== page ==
Liberation & Juneteenth – Art Activism Challenge Recap

— Written By Matin Maani and last updated by
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It is no understatement to say that the past couple of months have witnessed the emergence of a powerful sense of urgency by so many young people to make incredible strides in transforming the very fabric of our society. The countless inhumane violations against our fellow human beings, our Black family and friends, have caused this country to enter a period of deep reflection on the longstanding racial injustice that has existed for centuries in essentially every aspect of American life.

Nevertheless, the tireless efforts and fearless examples of scores of Black youth have stood out as shining lights and beacons of hope amidst dismal social circumstances. When an individual arises to declare the truth and demand specific actions to address prevalent inequities, they are also commemorating nobility, culture, and worthiness. Juneteenth, the oldest nationally celebrated commemoration of the ending of slavery in the United States, is one such instance of preserving humanity, emphasizing freedom and achievement. This year witnessed a renewed awareness of and appreciation for such a long-standing and momentous occasion. At the core of this holiday sits the idea of liberation, a bright reality that, in its truest form, we seem to still be fighting for today.

During the month of June, #PassTheMicYouth called on Black youth to submit works of art centered around the theme of liberation in an effort to observe Juneteenth. Each submitted piece reflects a different facet of the larger concept of liberation, shedding light on some of the implications for further progress towards racial justice, as well as personal reflections of one’s current experience during such turbulent times.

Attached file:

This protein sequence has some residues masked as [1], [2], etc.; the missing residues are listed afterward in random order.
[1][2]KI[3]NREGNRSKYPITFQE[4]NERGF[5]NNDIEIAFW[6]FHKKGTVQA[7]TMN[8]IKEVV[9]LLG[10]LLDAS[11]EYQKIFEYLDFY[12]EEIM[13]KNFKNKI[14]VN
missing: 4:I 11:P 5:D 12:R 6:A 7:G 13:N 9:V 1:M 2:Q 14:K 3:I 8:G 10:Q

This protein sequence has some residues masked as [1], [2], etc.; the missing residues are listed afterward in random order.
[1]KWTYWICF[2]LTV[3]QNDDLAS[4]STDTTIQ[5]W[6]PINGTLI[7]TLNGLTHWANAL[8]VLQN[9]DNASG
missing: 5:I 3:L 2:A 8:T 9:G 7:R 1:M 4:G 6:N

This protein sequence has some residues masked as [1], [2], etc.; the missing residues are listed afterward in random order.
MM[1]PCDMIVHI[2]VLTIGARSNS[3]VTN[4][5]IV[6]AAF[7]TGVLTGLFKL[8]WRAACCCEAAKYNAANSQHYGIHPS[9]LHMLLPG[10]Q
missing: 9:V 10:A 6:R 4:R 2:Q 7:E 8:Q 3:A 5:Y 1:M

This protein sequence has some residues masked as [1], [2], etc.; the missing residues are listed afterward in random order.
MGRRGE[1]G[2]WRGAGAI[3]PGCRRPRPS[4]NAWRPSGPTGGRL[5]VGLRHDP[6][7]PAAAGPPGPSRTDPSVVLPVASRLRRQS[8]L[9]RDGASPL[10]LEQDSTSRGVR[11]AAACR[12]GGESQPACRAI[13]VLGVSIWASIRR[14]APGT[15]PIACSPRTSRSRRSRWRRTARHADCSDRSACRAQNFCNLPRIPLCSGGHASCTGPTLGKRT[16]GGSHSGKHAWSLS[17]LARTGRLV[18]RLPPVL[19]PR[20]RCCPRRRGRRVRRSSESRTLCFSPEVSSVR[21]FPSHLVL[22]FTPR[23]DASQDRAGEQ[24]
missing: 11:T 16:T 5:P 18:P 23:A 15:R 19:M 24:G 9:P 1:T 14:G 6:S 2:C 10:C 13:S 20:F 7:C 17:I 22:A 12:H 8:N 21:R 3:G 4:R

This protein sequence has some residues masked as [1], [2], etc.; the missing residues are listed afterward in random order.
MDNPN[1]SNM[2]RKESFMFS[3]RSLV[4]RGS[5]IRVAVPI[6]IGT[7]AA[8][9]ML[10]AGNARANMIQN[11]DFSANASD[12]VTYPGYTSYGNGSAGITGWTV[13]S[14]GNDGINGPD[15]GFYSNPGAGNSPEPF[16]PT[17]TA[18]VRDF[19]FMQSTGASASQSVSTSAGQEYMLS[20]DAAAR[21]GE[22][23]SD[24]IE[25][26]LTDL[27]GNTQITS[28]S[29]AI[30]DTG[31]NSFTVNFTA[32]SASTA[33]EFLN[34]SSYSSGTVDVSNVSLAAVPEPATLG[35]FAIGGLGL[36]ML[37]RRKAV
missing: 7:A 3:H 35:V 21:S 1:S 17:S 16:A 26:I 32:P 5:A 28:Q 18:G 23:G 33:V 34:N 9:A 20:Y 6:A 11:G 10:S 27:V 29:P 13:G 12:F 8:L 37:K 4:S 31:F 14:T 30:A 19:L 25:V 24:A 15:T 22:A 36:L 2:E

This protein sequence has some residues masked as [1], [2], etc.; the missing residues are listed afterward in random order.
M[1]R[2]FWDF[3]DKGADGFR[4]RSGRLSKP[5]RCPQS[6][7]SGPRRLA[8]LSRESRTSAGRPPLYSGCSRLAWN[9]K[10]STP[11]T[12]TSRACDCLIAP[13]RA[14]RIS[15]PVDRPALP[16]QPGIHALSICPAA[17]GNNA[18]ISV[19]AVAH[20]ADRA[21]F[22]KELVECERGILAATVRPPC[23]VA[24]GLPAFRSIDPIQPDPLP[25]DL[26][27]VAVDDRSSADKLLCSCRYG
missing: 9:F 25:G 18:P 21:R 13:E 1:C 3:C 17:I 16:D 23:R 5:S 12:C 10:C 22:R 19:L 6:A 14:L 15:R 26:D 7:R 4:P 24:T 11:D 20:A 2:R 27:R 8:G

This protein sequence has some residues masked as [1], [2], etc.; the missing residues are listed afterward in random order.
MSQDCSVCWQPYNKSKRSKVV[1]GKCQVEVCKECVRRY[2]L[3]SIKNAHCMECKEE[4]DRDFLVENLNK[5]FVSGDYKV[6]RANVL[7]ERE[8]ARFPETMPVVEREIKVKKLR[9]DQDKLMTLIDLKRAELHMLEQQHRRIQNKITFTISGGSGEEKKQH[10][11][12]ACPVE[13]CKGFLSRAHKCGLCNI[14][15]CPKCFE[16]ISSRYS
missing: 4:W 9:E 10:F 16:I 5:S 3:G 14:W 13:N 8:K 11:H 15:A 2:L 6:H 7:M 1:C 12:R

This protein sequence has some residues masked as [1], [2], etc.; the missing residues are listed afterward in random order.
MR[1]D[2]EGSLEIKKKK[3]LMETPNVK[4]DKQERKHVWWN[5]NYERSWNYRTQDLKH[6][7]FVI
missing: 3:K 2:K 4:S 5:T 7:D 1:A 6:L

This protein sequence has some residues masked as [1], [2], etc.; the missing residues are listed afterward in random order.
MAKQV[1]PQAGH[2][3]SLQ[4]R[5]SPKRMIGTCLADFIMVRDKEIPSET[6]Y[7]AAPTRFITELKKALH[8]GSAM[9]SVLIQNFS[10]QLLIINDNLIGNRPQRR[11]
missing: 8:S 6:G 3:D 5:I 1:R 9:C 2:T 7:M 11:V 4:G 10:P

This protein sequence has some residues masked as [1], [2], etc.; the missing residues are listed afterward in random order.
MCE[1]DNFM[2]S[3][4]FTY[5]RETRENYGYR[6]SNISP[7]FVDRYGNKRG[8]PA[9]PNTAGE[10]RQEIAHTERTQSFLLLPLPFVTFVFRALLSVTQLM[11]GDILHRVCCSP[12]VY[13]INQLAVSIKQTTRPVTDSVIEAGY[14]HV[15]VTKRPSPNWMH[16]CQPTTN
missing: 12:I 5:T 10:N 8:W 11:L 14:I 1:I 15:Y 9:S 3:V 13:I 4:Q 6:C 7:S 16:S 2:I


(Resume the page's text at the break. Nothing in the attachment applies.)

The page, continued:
Below is the complete collection of submissions gathered. Please enjoy!


Briana Benkin

“I would like to feature my video project with my spoken word poem, to support the Black Lives Matter movement and express the importance and urgency people need to acknowledge to take action however they can to spread awareness.”

Liberation of the Diaspora

Abigail Thomas

“My experience as a black American is deeply rooted to my family and friends. Having black friends from different background inspired this piece on how our collective history from America, Caribbean islands, South America and the African continent connect us. The Pan African movement to unify people of African descent and move forward without liberation is what this piece is about. We need to work together to bring about change.”

A black woman raises her arms towards a stary sky as birds fly from her arms.

Text reads:

“I choose to shine now
The ancestors of my past
Led me to this life

I won’t disappoint
My family heritage
So I must fight now

The future is soon
Freedom is for everyone
One diaspora”

Face Forward

Rachel M. James

“This painting is about how young black teens in America are raised and raised to do when stopped by the police. Where it is put your hands up, have no face expression, or not to move at all. Our struggle is to just stay alive. That’s why I put the words on the side. The bullets in the American Flag is to show how corrupt our nation is for the black community.”